Snack Attack: How Chips and Soda Impact Brain Health and Stroke Risk

Junk Food Aisle Supermarket Snacks

A recent study indicates that a high consumption of ultra-processed foods is associated with an increased risk of cognitive impairment and stroke, particularly among older adults and more significantly among black participants. This correlation prompts further investigation into how food processing impacts brain health.

Eating more ultra-processed foods may elevate the risk of cognitive issues and stroke, with the impact being particularly significant among black individuals.

People who eat more ultra-processed such as soft drinks, chips, and cookies may have a higher risk of having memory and thinking problems and having a stroke than those who eat fewer processed foods. This is according to a new study published today in the May 22, 2024, online issue of Neurology, the medical journal of the American Academy of Neurology. Note that the study only shows an association. It does not prove that eating ultra-processed foods causes memory and thinking problems and stroke.

Ultra-processed foods typically contain high levels of added sugars, fats, and salt while being low in protein and fiber. Examples of these foods include soft drinks, sugary and salty snacks, ice cream, hamburgers, canned baked beans, ketchup, mayonnaise, packaged bread, and flavored cereals. In contrast, unprocessed or minimally processed foods mainly consist of simple cuts of meats like beef, pork, and chicken, as well as fruits and vegetables.

Study Details and Findings on Diet Impact

“While a healthy diet is important in maintaining brain health among older adults, the most important dietary choices for your brain remain unclear,” said study author W. Taylor Kimberly, MD, PhD, of Massachusetts General Hospital in Boston. “We found that increased consumption of ultra-processed foods was associated with a higher risk of both stroke and cognitive impairment, and the association between ultra-processed foods and stroke was greater among black participants.”

For the study, researchers looked at 30,239 people aged 45 or older who self-identified as black or white. They were followed for an average of eleven years.

Participants filled out questionnaires about what they ate and drank. Researchers determined how much ultra-processed food people ate by calculating the grams per day and comparing it to the grams per day of other foods to create a percentage of their daily diet. That percentage was calculated into four groups, ranging from the least processed foods to the most processed foods.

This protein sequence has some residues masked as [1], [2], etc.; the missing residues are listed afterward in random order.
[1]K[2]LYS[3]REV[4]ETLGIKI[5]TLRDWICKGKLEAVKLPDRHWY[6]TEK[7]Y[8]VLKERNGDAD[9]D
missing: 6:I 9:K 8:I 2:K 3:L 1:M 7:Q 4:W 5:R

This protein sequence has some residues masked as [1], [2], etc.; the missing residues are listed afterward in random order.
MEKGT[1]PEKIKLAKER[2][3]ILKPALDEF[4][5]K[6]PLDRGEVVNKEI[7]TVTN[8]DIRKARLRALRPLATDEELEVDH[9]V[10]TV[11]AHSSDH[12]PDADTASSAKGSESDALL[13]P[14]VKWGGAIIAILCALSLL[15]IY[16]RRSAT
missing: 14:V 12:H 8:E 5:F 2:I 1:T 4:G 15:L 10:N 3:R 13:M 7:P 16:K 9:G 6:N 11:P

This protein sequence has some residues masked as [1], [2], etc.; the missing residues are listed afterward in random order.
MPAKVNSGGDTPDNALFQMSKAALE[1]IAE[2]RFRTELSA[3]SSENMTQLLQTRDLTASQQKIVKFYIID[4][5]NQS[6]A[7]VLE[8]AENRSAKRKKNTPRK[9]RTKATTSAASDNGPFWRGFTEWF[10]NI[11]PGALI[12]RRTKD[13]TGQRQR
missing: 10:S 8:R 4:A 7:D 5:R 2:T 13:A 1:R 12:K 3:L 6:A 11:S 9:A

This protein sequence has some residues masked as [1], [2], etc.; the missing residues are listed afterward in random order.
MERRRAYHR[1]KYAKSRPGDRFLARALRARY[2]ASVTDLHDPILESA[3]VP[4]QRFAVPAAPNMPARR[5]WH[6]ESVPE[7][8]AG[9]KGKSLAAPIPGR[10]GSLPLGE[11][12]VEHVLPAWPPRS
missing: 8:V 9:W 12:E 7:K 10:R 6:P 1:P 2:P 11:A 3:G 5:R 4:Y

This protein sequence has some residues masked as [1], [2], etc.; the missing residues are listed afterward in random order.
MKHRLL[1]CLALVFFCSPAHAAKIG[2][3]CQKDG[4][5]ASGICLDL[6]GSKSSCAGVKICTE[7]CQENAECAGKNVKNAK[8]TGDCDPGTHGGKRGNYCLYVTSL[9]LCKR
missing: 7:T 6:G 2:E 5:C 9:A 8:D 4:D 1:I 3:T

Of the total participants, researchers looked at 14,175 participants for cognitive decline and 20,243 participants for stroke. Both groups had no history of cognitive impairment or stroke.

By the end of the study, 768 people were diagnosed with cognitive impairment and 1,108 people had a stroke.

Cognitive Decline

For those in the cognitive group, people who developed memory and thinking problems consumed 25.8% of their diet in ultra-processed foods, compared to 24.6% for those who did not develop cognitive problems.

After adjusting for age, sex, high blood pressure, and other factors that could affect the risk of dementia, researchers found that a 10% increase in the amount of ultra-processed foods eaten was associated with a 16% higher risk of cognitive impairment.

They also found that eating more unprocessed or minimally processed foods was linked with a 12% lower risk of cognitive impairment.

Stroke Risk Among Different Demographics

For those in the stroke group, people who had a stroke during the study consumed 25.4% of their diet in ultra-processed foods, compared to 25.1% for those who did not have a stroke.

After adjustments, researchers found greater intake of ultra-processed foods was linked to an 8% increase in risk of stroke, while a greater intake of unprocessed or minimally processed foods was linked to a 9% decreased risk of stroke.

The effect of ultra-processed food consumption on stroke risk was greater among black participants, with a 15% relative increase in risk of stroke.

Conclusion and Limitations of the Study

“Our findings show that the degree of food processing plays an important role in overall brain health,” Kimberly said. “More research is needed to confirm these results and to better understand which food or processing components contribute most to these effects.”

A limitation of the study was that only participants who self-identified as black or white were included in the study, so results may not be generalizable to people from other populations.

Reference: 22 May 2024, Neurology.

The study was funded by the National Institute of Neurological Disorders and Stroke, the National Institute on Aging, National Institutes of Health and Department of Health and Human Services.

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